Originally published March 13 2010
Russia may ban chicken imports from U.S. due to chlorine chemical used in processing
by E. Huff, staff writer
(NaturalNews) Beginning on January 1, 2010, Russia has officially banned imported poultry products from countries that use chlorine in their processing methods. Russian Prime Minister Vladimir Putin announced that Russia will no longer allow chicken imports from the U.S. because the chlorine baths used to sanitize chickens do not meet Russian food safety standards.
Since it comes from Russia, many may dismiss the ban as being politically charged with no scientific validity. However many nations around the world, including all within the European Union, have banned poultry imports from chlorine-using countries because of the dangers posed by the chemical. These countries use different methods to disinfect meat, including air chilling and electrolyzed water treatments, which do not expose the meat to harmful chemicals.
Putin expressed that Russia is working to become poultry self-sufficient by the year 2015 but, until then, will import only from nations that do not use chlorine in meat processing. Each year, the import quota will be dropped until, eventually, all chicken will be domestically raised in Russia.
When the issue first surfaced back in 2008, the U.S. Poultry & Egg Export Council tried to persuade Russia that the chlorine treatment methods used on chicken are both safe and effective. According to the U.S. Department of Agriculture (USDA), the hypochlorus chemical used, which is an active form of chlorine, is an effective antimicrobial.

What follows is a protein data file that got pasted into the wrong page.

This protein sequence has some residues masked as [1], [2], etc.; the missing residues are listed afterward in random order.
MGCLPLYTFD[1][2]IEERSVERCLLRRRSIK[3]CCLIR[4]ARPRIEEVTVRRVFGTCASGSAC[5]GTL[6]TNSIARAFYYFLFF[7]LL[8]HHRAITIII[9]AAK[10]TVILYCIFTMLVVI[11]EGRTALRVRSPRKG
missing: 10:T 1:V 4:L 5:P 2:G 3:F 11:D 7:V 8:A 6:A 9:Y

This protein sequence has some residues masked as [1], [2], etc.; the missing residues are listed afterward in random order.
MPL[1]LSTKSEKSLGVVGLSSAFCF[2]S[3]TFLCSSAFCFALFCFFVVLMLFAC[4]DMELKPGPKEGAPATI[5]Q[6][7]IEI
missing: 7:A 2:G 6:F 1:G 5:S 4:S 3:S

Rather than reconsider the safety of its own treatment methods, U.S. regulators tried to use rhetoric to convince Russia to accept U.S. imports and failed miserably. Russia refused to hear any of it, ending $825 million worth of U.S. chicken imports into its country.
The truth about chlorine chicken baths is that not only are they not truly effective but they expose people to a steady stream of toxic chlorine every time they consume chicken. Chlorine is known to increase cancer risk and cause other serious problems including respiratory illness and heart disease. Like other environmental halogens, chlorine contributes to thyroid dysfunction as well.
The levels of chlorine used in chicken baths, which average somewhere between 20 and 50 parts per million (ppm), do not always kill all the pathogens present. According to a European Consumers' Organization study conducted in 2007, 83 percent of U.S. chicken that had been treated in chlorine baths still contained harmful pathogens. The bath essentially becomes a pathogen cesspool that contaminates all the other chickens that are submerged in it.
It is no wonder that Russia, the E.U., and a growing list of nations around the world are refusing chlorinated U.S. chicken.
Sources for this story include:
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